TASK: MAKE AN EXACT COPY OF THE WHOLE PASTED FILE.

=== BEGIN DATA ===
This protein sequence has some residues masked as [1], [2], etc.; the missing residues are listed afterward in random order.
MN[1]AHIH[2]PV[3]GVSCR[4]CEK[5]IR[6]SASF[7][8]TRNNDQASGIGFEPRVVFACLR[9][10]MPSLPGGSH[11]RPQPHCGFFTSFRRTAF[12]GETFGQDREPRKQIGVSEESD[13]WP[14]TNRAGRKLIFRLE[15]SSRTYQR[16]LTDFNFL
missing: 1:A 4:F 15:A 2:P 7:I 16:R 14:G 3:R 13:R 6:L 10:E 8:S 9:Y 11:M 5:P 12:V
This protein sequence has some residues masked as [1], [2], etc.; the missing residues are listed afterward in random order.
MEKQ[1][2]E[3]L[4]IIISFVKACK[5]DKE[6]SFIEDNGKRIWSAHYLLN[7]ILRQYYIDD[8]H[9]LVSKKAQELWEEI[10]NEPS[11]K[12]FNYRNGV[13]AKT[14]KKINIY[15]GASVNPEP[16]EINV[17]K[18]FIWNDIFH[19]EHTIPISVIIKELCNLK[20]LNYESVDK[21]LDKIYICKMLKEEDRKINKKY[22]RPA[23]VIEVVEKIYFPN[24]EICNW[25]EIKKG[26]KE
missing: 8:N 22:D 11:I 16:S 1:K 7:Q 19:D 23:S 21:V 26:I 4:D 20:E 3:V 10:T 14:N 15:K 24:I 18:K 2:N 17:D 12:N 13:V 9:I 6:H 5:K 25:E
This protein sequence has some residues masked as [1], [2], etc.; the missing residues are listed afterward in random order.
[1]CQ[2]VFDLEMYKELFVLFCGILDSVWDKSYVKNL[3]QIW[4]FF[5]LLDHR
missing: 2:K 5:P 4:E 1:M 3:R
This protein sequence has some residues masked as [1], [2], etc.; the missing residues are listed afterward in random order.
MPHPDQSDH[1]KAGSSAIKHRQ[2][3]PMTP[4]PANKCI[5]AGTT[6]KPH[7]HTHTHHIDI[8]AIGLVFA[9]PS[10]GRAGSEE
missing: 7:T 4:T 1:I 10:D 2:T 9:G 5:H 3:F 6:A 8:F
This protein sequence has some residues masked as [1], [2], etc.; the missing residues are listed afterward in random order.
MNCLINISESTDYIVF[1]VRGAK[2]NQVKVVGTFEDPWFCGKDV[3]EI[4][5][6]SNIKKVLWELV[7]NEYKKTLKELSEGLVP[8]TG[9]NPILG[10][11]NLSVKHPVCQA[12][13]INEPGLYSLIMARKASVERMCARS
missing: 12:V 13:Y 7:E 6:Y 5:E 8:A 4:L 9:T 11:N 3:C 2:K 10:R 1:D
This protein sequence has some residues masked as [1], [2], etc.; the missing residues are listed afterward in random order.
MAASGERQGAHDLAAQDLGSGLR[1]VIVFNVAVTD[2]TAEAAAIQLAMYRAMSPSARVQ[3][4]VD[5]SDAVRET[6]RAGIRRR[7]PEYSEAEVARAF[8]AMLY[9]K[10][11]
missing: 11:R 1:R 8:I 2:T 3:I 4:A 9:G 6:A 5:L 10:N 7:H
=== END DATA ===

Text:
This protein sequence has some residues masked as [1], [2], etc.; the missing residues are listed afterward in random order.
MN[1]AHIH[2]PV[3]GVSCR[4]CEK[5]IR[6]SASF[7][8]TRNNDQASGIGFEPRVVFACLR[9][10]MPSLPGGSH[11]RPQPHCGFFTSFRRTAF[12]GETFGQDREPRKQIGVSEESD[13]WP[14]TNRAGRKLIFRLE[15]SSRTYQR[16]LTDFNFL
missing: 1:A 4:F 15:A 2:P 7:I 16:R 14:G 3:R 13:R 6:L 10:E 8:S 9:Y 11:M 5:P 12:V
This protein sequence has some residues masked as [1], [2], etc.; the missing residues are listed afterward in random order.
MEKQ[1][2]E[3]L[4]IIISFVKACK[5]DKE[6]SFIEDNGKRIWSAHYLLN[7]ILRQYYIDD[8]H[9]LVSKKAQELWEEI[10]NEPS[11]K[12]FNYRNGV[13]AKT[14]KKINIY[15]GASVNPEP[16]EINV[17]K[18]FIWNDIFH[19]EHTIPISVIIKELCNLK[20]LNYESVDK[21]LDKIYICKMLKEEDRKINKKY[22]RPA[23]VIEVVEKIYFPN[24]EICNW[25]EIKKG[26]KE
missing: 8:N 22:D 11:I 16:S 1:K 7:Q 19:D 23:S 21:V 26:I 4:D 20:E 3:V 10:T 14:N 15:K 24:I 18:K 2:N 17:D 12:N 13:V 9:I 6:H 5:K 25:E
This protein sequence has some residues masked as [1], [2], etc.; the missing residues are listed afterward in random order.
[1]CQ[2]VFDLEMYKELFVLFCGILDSVWDKSYVKNL[3]QIW[4]FF[5]LLDHR
missing: 2:K 5:P 4:E 1:M 3:R
This protein sequence has some residues masked as [1], [2], etc.; the missing residues are listed afterward in random order.
MPHPDQSDH[1]KAGSSAIKHRQ[2][3]PMTP[4]PANKCI[5]AGTT[6]KPH[7]HTHTHHIDI[8]AIGLVFA[9]PS[10]GRAGSEE
missing: 7:T 4:T 1:I 10:D 2:T 9:G 5:H 3:F 6:A 8:F
This protein sequence has some residues masked as [1], [2], etc.; the missing residues are listed afterward in random order.
MNCLINISESTDYIVF[1]VRGAK[2]NQVKVVGTFEDPWFCGKDV[3]EI[4][5][6]SNIKKVLWELV[7]NEYKKTLKELSEGLVP[8]TG[9]NPILG[10][11]NLSVKHPVCQA[12][13]INEPGLYSLIMARKASVERMCARS
missing: 12:V 13:Y 7:E 6:Y 5:E 8:A 4:L 9:T 11:N 3:C 2:K 10:R 1:D
This protein sequence has some residues masked as [1], [2], etc.; the missing residues are listed afterward in random order.
MAASGERQGAHDLAAQDLGSGLR[1]VIVFNVAVTD[2]TAEAAAIQLAMYRAMSPSARVQ[3][4]VD[5]SDAVRET[6]RAGIRRR[7]PEYSEAEVARAF[8]AMLY[9]K[10][11]
missing: 11:R 1:R 8:I 2:T 3:I 4:A 9:G 6:A 5:L 10:N 7:H